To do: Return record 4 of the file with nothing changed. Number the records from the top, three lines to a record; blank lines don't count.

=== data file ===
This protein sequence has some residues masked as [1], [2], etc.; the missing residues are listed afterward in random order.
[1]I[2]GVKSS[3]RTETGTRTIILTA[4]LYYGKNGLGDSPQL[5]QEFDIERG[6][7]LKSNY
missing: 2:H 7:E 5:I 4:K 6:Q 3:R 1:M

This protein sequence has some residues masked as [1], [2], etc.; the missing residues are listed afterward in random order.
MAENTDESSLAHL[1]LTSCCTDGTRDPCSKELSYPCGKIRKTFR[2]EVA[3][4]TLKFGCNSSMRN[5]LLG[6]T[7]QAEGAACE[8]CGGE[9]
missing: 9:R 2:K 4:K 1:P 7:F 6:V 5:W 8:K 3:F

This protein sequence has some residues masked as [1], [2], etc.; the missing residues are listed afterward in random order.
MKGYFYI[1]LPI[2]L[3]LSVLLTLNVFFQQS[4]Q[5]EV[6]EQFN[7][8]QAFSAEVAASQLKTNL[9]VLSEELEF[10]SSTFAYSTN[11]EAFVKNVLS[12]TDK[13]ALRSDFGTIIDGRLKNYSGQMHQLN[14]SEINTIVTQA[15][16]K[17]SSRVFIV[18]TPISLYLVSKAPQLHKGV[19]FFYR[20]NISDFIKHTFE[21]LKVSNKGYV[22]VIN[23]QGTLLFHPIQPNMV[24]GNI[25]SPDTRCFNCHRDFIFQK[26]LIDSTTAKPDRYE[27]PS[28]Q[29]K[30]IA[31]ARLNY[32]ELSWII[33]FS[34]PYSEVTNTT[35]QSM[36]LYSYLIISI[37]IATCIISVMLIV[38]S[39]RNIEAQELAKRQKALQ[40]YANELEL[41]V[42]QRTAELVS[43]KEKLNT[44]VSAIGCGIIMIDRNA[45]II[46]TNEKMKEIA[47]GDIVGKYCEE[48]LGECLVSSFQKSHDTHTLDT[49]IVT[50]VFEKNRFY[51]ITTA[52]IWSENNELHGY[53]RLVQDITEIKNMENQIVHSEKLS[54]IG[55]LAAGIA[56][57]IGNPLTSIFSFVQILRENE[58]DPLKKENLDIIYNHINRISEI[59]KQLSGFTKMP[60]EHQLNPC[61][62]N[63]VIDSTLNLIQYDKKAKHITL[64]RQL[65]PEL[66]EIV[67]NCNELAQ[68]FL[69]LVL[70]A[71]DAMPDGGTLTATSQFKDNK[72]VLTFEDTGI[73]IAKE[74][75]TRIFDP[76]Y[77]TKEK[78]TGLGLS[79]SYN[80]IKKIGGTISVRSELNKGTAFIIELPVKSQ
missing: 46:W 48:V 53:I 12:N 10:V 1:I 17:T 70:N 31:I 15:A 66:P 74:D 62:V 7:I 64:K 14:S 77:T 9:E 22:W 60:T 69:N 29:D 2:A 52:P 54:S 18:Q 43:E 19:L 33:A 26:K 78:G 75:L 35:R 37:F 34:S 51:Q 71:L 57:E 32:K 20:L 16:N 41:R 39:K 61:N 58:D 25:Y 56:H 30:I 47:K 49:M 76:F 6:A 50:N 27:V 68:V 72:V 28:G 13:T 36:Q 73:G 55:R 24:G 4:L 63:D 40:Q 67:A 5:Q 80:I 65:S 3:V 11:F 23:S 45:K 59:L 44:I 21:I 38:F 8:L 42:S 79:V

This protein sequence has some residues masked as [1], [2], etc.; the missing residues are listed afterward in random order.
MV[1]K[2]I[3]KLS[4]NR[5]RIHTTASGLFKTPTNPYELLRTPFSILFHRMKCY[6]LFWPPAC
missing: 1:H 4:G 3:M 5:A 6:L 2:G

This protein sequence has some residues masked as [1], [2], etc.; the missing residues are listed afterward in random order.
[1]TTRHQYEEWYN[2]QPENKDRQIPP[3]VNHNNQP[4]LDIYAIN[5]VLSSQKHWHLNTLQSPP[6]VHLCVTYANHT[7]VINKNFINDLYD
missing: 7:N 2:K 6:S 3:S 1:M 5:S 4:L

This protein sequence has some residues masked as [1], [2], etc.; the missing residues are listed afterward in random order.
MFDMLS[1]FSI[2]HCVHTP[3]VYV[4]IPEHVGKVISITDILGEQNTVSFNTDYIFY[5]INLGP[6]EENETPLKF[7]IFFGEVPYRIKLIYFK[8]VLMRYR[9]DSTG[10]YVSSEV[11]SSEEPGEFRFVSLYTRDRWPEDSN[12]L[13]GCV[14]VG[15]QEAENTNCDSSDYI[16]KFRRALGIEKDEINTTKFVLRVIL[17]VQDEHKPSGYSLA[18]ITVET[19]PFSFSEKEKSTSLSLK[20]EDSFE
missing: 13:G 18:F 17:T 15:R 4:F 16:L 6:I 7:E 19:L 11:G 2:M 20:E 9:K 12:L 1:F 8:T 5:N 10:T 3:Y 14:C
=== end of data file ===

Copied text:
This protein sequence has some residues masked as [1], [2], etc.; the missing residues are listed afterward in random order.
MV[1]K[2]I[3]KLS[4]NR[5]RIHTTASGLFKTPTNPYELLRTPFSILFHRMKCY[6]LFWPPAC
missing: 1:H 4:G 3:M 5:A 6:L 2:G